“The cost of medical treatment at private hospitals will be controlled so that there will be no overcharging,” he said when asked to comment whether consumers would have to pay more.
Earlier, Dr Ismail launched the Malaysian Medical Council’s Annual Practicing Certificate (APC) online application and payment system to facilicate application of APCs by practitioners in the private sector.
Dr Ismail, who is also MMC president, said the system, which would be ready for utilisation on Jan 15, would also enable practitioners to check and update their particulars online from time to time.
He added there are 32,250 medical practitioners registered with the council last year and 4,000 new practitioners were expected to apply for registration this year.
When the Medical Act was gazetted in October 1971, there were only 837 practitioners.

Monday, January 10, 2011

Exam for docs won’t cause brain drain

Star: PETALING JAYA: A proposed amendment to the Medical Act to compel all overseas medical graduates to sit for a common licensing examination will not worsen the brain drain situation, Health Ministry director-general Tan Sri Dr Ismail Merican said.
“The Malaysian Medical Council examinations are not meant to make things difficult for them but to assess their core knowledge. They should not worry if they have passed their university examinations,” he said.
Dr Ismail, who is also Malaysian Medical Council president, said in view of the weakness in monitoring foreign institutions, the council had proposed to do away with the Second Schedule of the Medical Act, containing the list of recognised foreign medical schools.
“Students can choose any university they wish to attend abroad but they have to sit for and pass a common licensing examination before being accepted for registration,” he said, adding that this was practised in many developed countries.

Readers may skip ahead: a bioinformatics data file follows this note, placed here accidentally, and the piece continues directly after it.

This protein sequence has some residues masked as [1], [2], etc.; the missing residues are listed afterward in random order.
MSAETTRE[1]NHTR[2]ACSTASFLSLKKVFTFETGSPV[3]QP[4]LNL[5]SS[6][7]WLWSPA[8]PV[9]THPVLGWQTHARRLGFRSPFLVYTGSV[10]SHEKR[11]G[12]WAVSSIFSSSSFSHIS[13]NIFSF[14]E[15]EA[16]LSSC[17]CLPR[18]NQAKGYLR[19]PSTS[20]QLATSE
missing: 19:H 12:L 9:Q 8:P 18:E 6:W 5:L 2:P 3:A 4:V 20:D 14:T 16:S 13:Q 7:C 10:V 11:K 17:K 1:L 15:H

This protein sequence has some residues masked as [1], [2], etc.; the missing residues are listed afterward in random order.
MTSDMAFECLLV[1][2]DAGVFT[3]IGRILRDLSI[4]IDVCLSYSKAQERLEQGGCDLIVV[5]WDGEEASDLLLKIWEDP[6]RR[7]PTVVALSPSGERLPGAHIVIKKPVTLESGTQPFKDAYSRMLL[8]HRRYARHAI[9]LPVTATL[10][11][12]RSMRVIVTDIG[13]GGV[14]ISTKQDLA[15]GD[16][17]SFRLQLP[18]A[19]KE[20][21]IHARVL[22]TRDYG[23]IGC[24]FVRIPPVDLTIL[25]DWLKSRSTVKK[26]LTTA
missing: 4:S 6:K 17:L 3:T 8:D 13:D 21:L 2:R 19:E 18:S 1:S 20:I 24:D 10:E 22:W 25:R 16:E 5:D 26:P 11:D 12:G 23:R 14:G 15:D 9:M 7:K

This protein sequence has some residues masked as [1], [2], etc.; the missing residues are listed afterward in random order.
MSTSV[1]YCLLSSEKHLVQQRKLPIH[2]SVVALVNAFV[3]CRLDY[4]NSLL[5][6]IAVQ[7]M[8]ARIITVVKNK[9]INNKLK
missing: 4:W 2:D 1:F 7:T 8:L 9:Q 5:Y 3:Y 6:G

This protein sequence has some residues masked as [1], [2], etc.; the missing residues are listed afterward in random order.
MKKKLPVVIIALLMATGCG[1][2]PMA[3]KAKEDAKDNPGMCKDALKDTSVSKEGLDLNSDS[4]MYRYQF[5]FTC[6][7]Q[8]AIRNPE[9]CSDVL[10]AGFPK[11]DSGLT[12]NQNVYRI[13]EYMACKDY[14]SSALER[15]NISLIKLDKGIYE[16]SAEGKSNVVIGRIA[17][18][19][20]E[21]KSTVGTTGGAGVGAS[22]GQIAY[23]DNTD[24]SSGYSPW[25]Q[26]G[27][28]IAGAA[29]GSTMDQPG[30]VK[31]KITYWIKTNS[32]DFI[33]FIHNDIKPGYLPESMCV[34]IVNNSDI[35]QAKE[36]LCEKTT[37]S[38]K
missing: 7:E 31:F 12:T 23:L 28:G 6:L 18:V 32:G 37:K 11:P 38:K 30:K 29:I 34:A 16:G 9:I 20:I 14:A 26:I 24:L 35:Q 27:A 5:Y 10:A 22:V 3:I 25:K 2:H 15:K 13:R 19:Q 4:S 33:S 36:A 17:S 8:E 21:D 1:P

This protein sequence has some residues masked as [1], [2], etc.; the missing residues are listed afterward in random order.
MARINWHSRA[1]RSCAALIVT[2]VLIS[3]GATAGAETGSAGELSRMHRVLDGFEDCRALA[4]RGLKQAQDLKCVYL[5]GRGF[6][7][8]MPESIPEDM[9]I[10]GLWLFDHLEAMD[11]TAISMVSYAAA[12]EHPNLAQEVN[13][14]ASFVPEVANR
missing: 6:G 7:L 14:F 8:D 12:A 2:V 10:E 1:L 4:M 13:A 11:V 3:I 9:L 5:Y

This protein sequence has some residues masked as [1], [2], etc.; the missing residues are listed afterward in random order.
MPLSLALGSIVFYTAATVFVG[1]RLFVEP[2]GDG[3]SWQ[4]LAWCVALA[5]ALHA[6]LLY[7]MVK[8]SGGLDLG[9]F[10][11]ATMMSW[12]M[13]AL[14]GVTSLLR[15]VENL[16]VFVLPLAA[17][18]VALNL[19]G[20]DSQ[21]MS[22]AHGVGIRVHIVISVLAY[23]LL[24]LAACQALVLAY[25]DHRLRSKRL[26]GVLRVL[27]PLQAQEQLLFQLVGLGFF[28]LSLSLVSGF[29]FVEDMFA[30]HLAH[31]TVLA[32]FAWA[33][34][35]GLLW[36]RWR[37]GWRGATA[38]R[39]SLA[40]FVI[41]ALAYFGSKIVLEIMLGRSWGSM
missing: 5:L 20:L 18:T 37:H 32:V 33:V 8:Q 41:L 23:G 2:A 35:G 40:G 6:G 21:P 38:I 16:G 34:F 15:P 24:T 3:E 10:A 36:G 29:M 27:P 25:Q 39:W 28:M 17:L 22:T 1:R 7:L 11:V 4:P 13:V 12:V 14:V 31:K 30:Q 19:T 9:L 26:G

The proposed examination, which would be different from the current Medical Qualifying Examination for students from unrecognised universities abroad, would ensure that doctors were “fit to practise” as safe and competent doctors, he said.
Recently, Health Minister Datuk Seri Liow Tiong Lai said the examination was one of the proposals it was looking into when amending the Act.
Although the Malaysian Medical Association and senior doctors had suggested that all medical graduates be made to sit for a common examination, Liow said it would only apply to overseas graduates.
It was not necessary for local graduates to sit for the examination as local institutions were easier to monitor, officials said.
However, senior doctors advocated otherwise, claiming that local schools could lower passing grades to make their universities look good.
Recently, The Star reported on the lack of training hospitals to meet the influx of housemen and a doctor had expressed concerns that some graduates lacked core knowledge and could jeopardise patient safety.
Asked where people could get advice on medical schools that met the country’s requirements if the Second Schedule was removed, Dr Ismail said they could get this from colleges and the council.